US, South Korea move forward with military drills despite pressure from North Korea
BEIJING/SEOUL, Aug 17 (Reuters) - The United States and South Korea will go ahead with joint military drills next week, the top U.S. military official said on Thursday, resisting pressure from North Korea and its ally China to halt the contentious exercises.
North Korea's rapid progress in developing nuclear weapons and missiles capable of reaching the U.S. mainland has fueled a rise in tensions in recent months.
U.S. President Donald Trump warned North Korea last week it would face "fire and fury" if it threatened the United States, prompting North Korea to say it was considering plans to fire missiles at the U.S. Pacific territory of Guam.
Annual military drills involving tens of thousands of U.S. and South Korean troops are due to begin on Monday.
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North Korea views such exercises as preparations to invade it.
China, North Korea's main ally and trading partner, has urged the United States and South Korea to scrap the drills in exchange for North Korea calling a halt to its weapons programs.
Joseph Dunford, chairman of the U.S. Joint Chiefs of Staff, said the exercises were "not currently on the table as part of the negotiation at any level."
"My advice to our leadership is that we not dial back our exercises. The exercises are very important to maintaining the ability of the alliance to defend itself," Dunford told reporters in Beijing after meeting his Chinese counterparts.
"As long as the threat in North Korea exists, we need to maintain a high state of readiness to respond to that threat," he said.
Fan Changlong, a vice chairman of China's powerful Central Military Commission, told Dunford that China believed the only effective way to resolve the issue was through talks.
"China believes that dialog and consultations are the only effective avenue to resolve the peninsula issue, and that military means cannot become an option," China's Defence Ministry cited Fan as saying.
Asked to respond to the criticism that China's "dual suspension" proposal to halt the U.S. military drills with South Korea and the North's missile tests made a false equivalence between the two, Foreign Ministry Spokeswoman Hua Chunying said it was the most realistic and achievable solution.
"To ease the tense situation created by tit-for-tat escalations, to halt this vicious cycle, there is a need to put aside the dispute over who goes first and who goes second," she said, speaking at a regular briefing.
North Korea has in the past fired missiles and taken other steps in response to such exercises.
Arriving in Tokyo on Thursday, the new U.S. ambassador to Japan, William Hagerty, said America's ability to defend itself and its allies against North Korea was "beyond question."
He reaffirmed Washington's commitment to its alliance with Tokyo, a security pact he described as "ironclad."
Allies the United States and South Korea remain technically at war with North Korea after the 1950-53 Korean conflict ended with a truce, not a peace treaty.
North Korea conducted what it said were two successful intercontinental ballistic missile (ICBM) tests in July, further raising tension after its four and fifth nuclear tests in 2016.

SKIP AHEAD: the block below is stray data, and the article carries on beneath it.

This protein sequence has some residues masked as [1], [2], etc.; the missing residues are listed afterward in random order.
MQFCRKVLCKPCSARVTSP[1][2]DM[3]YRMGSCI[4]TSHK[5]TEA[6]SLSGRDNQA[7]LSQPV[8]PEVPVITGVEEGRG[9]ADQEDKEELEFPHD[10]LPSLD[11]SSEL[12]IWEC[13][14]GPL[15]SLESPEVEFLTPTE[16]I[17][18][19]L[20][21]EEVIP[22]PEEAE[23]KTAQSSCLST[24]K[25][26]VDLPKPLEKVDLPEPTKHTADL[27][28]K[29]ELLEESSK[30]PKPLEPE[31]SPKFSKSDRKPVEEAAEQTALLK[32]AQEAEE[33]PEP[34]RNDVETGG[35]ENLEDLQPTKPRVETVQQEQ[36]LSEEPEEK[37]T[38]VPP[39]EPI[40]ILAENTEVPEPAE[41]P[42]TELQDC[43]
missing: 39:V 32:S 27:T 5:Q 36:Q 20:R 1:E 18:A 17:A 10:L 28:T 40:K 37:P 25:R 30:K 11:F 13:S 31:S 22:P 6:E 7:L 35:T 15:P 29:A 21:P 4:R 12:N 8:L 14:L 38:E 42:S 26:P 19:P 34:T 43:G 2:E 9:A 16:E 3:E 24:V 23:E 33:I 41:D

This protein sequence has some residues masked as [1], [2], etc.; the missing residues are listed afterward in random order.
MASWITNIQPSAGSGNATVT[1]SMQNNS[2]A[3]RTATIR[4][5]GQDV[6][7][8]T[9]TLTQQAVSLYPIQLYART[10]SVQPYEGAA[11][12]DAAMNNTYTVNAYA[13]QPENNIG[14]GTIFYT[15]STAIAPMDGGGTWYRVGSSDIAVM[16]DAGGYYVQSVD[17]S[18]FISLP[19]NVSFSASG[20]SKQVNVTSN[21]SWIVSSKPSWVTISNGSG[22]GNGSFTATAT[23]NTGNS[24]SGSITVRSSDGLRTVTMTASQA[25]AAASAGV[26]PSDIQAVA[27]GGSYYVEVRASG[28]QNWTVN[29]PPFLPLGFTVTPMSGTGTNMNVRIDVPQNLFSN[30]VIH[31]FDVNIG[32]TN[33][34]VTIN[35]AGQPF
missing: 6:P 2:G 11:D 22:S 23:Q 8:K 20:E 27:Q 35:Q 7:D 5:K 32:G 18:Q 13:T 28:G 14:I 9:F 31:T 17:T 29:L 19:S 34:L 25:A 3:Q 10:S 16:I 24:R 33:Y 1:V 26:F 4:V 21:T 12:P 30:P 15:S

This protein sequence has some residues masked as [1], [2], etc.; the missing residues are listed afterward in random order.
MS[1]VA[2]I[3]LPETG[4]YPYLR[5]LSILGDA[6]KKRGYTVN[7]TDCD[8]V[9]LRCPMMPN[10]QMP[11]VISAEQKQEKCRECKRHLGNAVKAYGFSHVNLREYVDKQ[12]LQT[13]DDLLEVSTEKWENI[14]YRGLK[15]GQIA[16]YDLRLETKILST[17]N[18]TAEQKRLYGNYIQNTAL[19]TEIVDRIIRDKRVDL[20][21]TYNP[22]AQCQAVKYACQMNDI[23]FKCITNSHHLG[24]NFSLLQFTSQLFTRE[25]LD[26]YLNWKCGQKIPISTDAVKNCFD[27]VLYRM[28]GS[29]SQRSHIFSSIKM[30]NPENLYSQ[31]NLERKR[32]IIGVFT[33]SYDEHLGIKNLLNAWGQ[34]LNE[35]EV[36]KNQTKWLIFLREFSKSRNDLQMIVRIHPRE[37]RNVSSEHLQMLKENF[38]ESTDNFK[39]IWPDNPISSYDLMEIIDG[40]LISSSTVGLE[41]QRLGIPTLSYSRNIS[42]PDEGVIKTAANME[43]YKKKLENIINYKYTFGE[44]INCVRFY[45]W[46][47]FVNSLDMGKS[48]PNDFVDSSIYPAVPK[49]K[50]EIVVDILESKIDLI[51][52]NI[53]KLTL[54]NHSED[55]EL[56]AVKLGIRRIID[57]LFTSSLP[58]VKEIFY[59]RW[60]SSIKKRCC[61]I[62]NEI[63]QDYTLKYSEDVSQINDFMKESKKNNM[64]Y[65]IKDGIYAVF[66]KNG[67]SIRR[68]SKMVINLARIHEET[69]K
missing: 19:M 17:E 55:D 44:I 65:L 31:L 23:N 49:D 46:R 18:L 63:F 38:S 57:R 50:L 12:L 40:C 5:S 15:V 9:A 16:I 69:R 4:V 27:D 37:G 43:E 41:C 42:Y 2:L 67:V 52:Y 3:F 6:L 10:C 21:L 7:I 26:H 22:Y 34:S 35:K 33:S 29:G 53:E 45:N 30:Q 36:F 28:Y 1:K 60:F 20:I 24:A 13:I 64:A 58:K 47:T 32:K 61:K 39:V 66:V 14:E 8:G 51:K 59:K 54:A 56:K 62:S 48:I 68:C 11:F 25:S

U.S. and South Korean officials have for months been expecting a sixth nuclear test.
"I would consider that North Korea is crossing a red line if it launches an intercontinental ballistic missile again and weaponises it by putting a nuclear warhead on top," South Korean President Moon Jae-in said at a news conference in Seoul marking his first 100 days in office.
Moon has repeatedly urged North Korea not to "cross the red line" but had not previously elaborated what that would constitute.
Trump had promised to seek negotiations and approval from South Korea before taking any options regarding North Korea, Moon also said.
The United States has said it prefers global diplomatic action to stop North Korea's ballistic missile and nuclear programs but it is ready to use force if needed.
However, chief White House strategist Steve Bannon said there was "no military solution" to North Korea's nuclear threats because of the North's massed artillery targeting the South Korean capital.
"Until somebody solves the part of the equation that shows me that 10 million people in Seoul don't die in the first 30 minutes from conventional weapons, I don't know what you're talking about, there's no military solution here, they got us," Bannon told The American Prospect.
Bannon said he was pushing the U.S. administration to take a harder line on China trade and not put complaints against its trade practices in the back seat in the hope it would help restrain the North's leader, Kim Jong Un.
"To me, the economic war with China is everything. And we have to be maniacally focused on that," The American Prospect quoted Bannon as saying.
North Korean media reported on Tuesday that Kim had delayed the decision on firing four missiles towards Guam, a U.S. territory home to an air base and Navy facility, while he waited to see what the United States did next.
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"Kim Jong Un of North Korea made a very wise and well reasoned decision," Trump wrote on Twitter on Wednesday. "The alternative would have been both catastrophic and unacceptable!"
H.R. McMaster, Trump's national security adviser, met Japan's defense and foreign ministers in Washington on Wednesday to discuss the importance of deterring North Korea and Japan's ballistic missile defenses, according to the Japanese government.
(Additional reporting by Philip Wen, Christian Shepherd and Ben Blanchard in BEIJING, and Linda Sieg in TOKYO; Writing by Lincoln Feast; Editing by Paul Tait, Robert Birsel)